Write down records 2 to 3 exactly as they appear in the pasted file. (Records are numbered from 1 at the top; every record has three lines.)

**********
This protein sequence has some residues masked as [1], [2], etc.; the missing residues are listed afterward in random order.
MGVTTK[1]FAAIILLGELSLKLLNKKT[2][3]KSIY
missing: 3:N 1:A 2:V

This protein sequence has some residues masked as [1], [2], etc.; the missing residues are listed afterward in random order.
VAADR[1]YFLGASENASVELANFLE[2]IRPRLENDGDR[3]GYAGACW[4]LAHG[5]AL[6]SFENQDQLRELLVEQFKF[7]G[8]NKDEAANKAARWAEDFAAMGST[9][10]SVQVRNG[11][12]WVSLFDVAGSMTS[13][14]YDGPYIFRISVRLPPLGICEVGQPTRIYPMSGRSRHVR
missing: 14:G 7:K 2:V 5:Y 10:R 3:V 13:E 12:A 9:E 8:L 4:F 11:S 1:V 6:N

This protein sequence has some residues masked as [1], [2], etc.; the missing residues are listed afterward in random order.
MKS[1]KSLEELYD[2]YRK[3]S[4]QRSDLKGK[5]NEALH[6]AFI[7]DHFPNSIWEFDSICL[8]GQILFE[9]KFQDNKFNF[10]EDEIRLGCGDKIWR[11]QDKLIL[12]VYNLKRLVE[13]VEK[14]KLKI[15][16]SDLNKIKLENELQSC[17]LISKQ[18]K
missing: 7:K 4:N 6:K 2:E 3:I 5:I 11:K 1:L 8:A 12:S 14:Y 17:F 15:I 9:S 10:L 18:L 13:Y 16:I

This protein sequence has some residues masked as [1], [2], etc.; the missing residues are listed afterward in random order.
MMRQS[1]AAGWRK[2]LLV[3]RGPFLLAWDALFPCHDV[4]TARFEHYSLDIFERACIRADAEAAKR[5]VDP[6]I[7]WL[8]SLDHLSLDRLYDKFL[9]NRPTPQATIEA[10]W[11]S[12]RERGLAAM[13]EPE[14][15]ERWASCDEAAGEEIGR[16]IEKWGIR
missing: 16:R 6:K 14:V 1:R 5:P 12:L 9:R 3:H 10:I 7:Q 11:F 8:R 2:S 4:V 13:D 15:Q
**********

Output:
This protein sequence has some residues masked as [1], [2], etc.; the missing residues are listed afterward in random order.
VAADR[1]YFLGASENASVELANFLE[2]IRPRLENDGDR[3]GYAGACW[4]LAHG[5]AL[6]SFENQDQLRELLVEQFKF[7]G[8]NKDEAANKAARWAEDFAAMGST[9][10]SVQVRNG[11][12]WVSLFDVAGSMTS[13][14]YDGPYIFRISVRLPPLGICEVGQPTRIYPMSGRSRHVR
missing: 14:G 7:K 2:V 5:Y 10:R 3:V 13:E 12:A 9:E 8:L 4:F 11:S 1:V 6:N

This protein sequence has some residues masked as [1], [2], etc.; the missing residues are listed afterward in random order.
MKS[1]KSLEELYD[2]YRK[3]S[4]QRSDLKGK[5]NEALH[6]AFI[7]DHFPNSIWEFDSICL[8]GQILFE[9]KFQDNKFNF[10]EDEIRLGCGDKIWR[11]QDKLIL[12]VYNLKRLVE[13]VEK[14]KLKI[15][16]SDLNKIKLENELQSC[17]LISKQ[18]K
missing: 7:K 4:N 6:K 2:E 3:I 5:I 11:K 1:L 8:A 12:S 14:Y 17:F 15:I 9:S 10:L 18:L 13:Y 16:I